Monday, January 5, 2009

Law and Disorder

Tawk about too much monkey business—The very existence of the DVR has me unwinding on so many planes of popcult existence I half expect it to soon start dispensing toilet paper and cold beers. Tawk about far too little, way too late--It is with the most addled of apologies I offer up this extremely belated take on one of television’s finest recent achievements.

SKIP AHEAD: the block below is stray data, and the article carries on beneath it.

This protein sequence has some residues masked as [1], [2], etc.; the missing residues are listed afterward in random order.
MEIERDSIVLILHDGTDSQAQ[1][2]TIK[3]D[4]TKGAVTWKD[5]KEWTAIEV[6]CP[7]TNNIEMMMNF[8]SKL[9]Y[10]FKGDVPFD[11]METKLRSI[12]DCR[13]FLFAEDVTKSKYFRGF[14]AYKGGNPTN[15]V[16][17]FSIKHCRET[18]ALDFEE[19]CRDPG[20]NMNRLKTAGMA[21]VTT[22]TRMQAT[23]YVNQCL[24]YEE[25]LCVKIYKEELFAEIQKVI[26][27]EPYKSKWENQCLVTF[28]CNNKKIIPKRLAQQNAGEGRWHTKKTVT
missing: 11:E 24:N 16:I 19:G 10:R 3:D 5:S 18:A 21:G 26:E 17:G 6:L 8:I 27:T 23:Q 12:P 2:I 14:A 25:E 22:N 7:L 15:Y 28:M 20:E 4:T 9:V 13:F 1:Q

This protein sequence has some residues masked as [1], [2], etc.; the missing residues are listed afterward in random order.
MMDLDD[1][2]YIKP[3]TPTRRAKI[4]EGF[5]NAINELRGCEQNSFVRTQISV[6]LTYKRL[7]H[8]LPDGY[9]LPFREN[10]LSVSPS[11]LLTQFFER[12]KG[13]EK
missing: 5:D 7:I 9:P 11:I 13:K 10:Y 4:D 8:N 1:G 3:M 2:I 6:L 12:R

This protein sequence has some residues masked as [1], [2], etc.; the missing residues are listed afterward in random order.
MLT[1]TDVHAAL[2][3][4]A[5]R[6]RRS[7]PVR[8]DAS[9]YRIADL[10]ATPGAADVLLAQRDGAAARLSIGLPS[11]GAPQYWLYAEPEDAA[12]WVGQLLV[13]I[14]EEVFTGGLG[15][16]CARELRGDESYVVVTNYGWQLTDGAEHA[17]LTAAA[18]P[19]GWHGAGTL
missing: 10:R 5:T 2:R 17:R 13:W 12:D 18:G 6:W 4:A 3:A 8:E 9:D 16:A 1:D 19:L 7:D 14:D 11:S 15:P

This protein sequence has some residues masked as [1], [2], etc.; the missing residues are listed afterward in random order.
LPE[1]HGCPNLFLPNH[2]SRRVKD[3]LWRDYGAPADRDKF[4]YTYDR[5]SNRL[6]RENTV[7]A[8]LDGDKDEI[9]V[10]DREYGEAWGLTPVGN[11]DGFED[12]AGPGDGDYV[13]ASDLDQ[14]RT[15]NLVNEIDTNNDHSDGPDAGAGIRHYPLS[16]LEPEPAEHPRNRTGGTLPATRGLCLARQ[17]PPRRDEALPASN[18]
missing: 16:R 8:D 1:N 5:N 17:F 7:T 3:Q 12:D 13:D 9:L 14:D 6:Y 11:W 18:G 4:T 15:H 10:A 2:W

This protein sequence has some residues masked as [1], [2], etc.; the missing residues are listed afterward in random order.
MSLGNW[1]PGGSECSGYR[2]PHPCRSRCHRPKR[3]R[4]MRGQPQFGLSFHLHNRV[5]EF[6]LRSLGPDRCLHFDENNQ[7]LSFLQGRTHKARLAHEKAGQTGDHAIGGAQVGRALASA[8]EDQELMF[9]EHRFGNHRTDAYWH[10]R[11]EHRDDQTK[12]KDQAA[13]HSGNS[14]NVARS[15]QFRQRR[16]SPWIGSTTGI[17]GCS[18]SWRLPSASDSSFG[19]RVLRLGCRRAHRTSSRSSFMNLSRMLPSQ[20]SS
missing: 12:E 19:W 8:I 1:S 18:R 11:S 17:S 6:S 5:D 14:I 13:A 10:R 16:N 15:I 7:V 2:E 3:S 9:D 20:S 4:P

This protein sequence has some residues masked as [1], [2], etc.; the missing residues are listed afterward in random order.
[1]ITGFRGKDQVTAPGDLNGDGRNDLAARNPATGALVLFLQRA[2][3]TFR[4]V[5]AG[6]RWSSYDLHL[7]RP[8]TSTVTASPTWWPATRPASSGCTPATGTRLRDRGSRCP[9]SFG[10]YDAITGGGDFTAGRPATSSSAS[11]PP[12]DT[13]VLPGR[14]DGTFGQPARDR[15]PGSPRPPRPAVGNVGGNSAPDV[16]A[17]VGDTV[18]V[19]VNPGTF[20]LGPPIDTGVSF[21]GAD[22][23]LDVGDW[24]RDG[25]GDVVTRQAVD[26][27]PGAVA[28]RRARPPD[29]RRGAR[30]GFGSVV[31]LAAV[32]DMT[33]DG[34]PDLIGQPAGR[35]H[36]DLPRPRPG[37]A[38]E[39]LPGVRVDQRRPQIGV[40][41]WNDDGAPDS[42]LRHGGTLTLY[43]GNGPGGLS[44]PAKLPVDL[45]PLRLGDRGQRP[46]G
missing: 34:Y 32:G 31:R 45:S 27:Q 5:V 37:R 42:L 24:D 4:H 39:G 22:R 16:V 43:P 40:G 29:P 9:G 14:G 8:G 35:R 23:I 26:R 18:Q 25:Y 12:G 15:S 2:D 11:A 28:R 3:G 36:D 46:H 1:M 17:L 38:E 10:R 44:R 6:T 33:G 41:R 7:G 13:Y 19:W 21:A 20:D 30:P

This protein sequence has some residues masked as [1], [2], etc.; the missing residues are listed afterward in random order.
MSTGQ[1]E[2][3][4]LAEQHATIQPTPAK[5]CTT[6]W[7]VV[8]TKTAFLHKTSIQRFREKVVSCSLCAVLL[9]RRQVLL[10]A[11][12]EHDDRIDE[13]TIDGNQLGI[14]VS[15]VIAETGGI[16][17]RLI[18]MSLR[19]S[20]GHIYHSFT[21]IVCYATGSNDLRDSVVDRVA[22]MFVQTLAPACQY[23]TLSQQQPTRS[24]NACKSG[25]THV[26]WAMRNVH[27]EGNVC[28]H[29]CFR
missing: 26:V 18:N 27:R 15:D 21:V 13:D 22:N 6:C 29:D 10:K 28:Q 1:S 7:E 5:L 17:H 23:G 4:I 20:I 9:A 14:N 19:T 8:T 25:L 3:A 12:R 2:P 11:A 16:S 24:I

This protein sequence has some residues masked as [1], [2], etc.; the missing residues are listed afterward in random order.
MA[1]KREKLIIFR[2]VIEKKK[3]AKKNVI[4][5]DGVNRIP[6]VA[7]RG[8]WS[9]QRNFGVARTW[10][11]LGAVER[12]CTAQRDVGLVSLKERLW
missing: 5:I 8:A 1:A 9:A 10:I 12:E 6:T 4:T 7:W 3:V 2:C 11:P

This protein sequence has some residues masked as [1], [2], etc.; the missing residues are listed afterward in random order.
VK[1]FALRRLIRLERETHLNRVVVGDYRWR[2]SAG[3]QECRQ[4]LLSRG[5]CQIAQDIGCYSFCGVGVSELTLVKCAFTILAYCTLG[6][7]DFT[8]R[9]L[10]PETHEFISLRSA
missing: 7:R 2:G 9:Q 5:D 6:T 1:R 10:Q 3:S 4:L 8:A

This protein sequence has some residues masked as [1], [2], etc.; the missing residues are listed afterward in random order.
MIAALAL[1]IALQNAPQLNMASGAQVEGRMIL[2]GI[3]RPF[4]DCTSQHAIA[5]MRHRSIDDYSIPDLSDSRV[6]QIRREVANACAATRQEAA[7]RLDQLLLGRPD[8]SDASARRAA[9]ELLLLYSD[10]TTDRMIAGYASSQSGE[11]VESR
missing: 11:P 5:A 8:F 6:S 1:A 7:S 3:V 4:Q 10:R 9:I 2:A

FX’s cop-and-disorder series The Shield ended its 7-year-run with both a bang and a whimper, a beautifully modulated endgame that brought together all of the outstanding drama’s themes (the capriciousness of justice, the thin lines between good guy/bad guy/tainted guy, L.A. as urban jungle and field of dreams, the politics of loyalty, the addictive powers of collusion and denial, the less-than-glorious existence of your average civil-servant police person, to list just a few) and it accomplished all that with the earmarks that have been an essential part of creator Shawn Ryan’s down and dirty potpourri since Detective Vic Mackey ( powerhouse Michael Chiklis, turning in a sustained performance that rivals nearly any other in contempo TV history) blew away a fellow cop in the very first episode. The Shield was one constant search-and-destroy mission, tossing moral grenades into the urban shadows, firing bullets of injustice onto the deserving and the undeserving, all of it splattering into a vivid, kaleidoscope of television canvas. It ends its run every bit as multi-layered and rich in character as either the critically adored The Wire or the publicly acclaimed The Sopranos, and along the way it undeniably put viewers through a continually deepening emotional ringer, with Mackey among the most compelling anti-heroes seen on the big or little screen in quite some time.

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